Health and Safety Policies: COSHH

In this Health and Safety Policy article we are going to be taking a look at COSHH and what you need to do to make it a part of your Health and Safety Policy.

What is COSHH?

COSHH stands for the Control of Substances Hazardous to Health. More specifically in this article we will be talking about the Control of Substances Hazardous to Health Regulations 2002. It is the law that requires employers to control substances that are hazardous to health.

It’s important to note that asbestos does not fall under COSHH; asbestos is governed by its own set of regulations.

COSHH is a relatively simple concept to get your head around – the main aim of it is to identify any substances that you either use during your work, or substances that can be created during work, and whether that substance is any way harmful to your health.

The HSE provides guidance on determining what the hazards are and how to control them.

coshh hazards

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Material Safety Data Sheets

Any product or substance that you use should come with what’s known as a Material Safety Data Sheet or MSDS for short. This sheet should contain information on the potential hazards of the material, i.e. its affect on health, its flammability, its affect on the environment and its reactivity. A lot of substances that you can buy off a shelf won’t necessarily have a physical copy of their MSDS’s with them; however, it is very easy to get the MSDS of the substance in a pdf document from the manufacturers’ website. This sheet should be printed out and kept in a dedicated COSHH file that makes up part of your Health and Safety Policy.  MSDS can seem a bit overwhelming at first as they contain a lot of information. The HSE has a handy tool, the COSHH e-tool, which helps you perform an assessment of the substance using its MSDS if you are unsure of any of the information contained in it.

Having an MSDS is all well and good for substances that you can buy off the shelf, but there will be substances you either create or encounter during your work that this approach won’t work for; the dust that is created when drilling or chasing masonry for example. Some guidance can be found via the HSE’s website under the ‘industries’ section whilst trade magazines can provide useful guidance and awareness about these sorts of substances as well.

Risk Assessment

Once you have identified all the substances that you either use or encounter, and have documented them, the next step is to identify the risk they may pose; this can be done by performing a Risk Assessment. The outcome of your risk assessment should determine what the next step is.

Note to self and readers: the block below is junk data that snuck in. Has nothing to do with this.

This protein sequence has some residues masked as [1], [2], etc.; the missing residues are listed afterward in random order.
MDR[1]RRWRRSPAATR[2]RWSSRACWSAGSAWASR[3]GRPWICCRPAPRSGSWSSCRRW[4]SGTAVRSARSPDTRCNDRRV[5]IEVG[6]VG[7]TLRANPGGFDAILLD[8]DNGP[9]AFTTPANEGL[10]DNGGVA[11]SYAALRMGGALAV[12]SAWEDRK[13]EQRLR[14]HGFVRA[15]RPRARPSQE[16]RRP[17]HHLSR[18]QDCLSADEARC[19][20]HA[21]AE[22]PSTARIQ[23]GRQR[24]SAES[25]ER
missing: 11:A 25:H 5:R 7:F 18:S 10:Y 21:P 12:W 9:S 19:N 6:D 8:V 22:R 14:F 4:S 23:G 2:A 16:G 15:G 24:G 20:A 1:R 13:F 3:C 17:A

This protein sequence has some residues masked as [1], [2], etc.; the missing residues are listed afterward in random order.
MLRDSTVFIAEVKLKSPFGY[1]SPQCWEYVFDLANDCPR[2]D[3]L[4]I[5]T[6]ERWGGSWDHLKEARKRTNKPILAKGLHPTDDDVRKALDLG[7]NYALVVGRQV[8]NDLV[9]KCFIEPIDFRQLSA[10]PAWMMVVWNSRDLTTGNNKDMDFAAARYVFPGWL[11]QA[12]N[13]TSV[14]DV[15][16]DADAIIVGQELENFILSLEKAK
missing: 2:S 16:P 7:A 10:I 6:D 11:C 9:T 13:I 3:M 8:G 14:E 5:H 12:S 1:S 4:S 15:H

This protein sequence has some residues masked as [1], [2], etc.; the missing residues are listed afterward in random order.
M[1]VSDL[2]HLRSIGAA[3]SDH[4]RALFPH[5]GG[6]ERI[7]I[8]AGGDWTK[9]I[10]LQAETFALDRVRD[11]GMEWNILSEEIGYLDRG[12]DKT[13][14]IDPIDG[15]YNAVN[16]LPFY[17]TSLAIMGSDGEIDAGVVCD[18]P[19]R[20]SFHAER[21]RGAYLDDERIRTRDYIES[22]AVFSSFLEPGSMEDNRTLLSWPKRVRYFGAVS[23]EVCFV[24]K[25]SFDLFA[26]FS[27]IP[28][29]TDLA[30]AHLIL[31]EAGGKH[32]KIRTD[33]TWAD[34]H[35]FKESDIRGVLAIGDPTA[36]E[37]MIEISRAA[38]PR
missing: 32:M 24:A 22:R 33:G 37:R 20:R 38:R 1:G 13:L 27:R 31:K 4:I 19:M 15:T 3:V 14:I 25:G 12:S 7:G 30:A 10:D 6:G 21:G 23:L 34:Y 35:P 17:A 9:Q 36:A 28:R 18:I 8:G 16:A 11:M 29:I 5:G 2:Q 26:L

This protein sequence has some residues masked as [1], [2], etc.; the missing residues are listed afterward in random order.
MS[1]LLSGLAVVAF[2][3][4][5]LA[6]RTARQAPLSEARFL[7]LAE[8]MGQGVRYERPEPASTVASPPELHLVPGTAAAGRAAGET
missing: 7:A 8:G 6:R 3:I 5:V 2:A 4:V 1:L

If the substance has been highlighted as particularly high risk, the first thing you should consider is, is there a safer alternative that can be used? Or maybe there’s a way of performing the task without having to resort to using the substance in the first place. It’s important to think it through logically.

If there is no alternative to using the substance then ensure you have read and understood the control measures that will be listed on the MSDS, this will include things like exposure limits and time scales and what Personal Protective Equipment (PPE) should be used.

Examples of Substances Covered by COSHH

There can be a lot more to COSHH, but generally as a domestic Electrician you’re not going to be using, or exposed to some of the nastier substances out there.

A quick look through our COSHH cupboard and the MSDS of some of the items in there reveals:

Intumescent sealant – MSDS states no adverse risks or harm to the user

Resin jointing compound – This one is a little more interesting, it states that the product may cause skin irritation, serious eye irritation and may cause respiratory irritation. In the event of using it, gloves and eye protection would be a sensible precaution to take.

Decorators caulk – At first glance you may think that the decorators caulk is fairly harmless, and to a degree you would be correct, close inspection of its MSDS however reveals that if the caulk is going to be used repeatedly or for prolonged periods of time, gloves should be worn.

Cable pulling lubricant – Again this is fairly benign; it only recommends using gloves if you find it necessary, it does however recommend the use of safety glasses or splash goggles to protect eyes however.

WD40 – This has a very comprehensive MSDS, not only recommending the use of gloves and goggles, but also specifying their fit and to what Standard they should be manufactured.

Want to find out more about Health and Safety Policies?

This resource on COSHH is the latest in our series which discusses different aspects of your Health and Safety Policy. Click below to catch up on previous resources:

Risk Assessments
 
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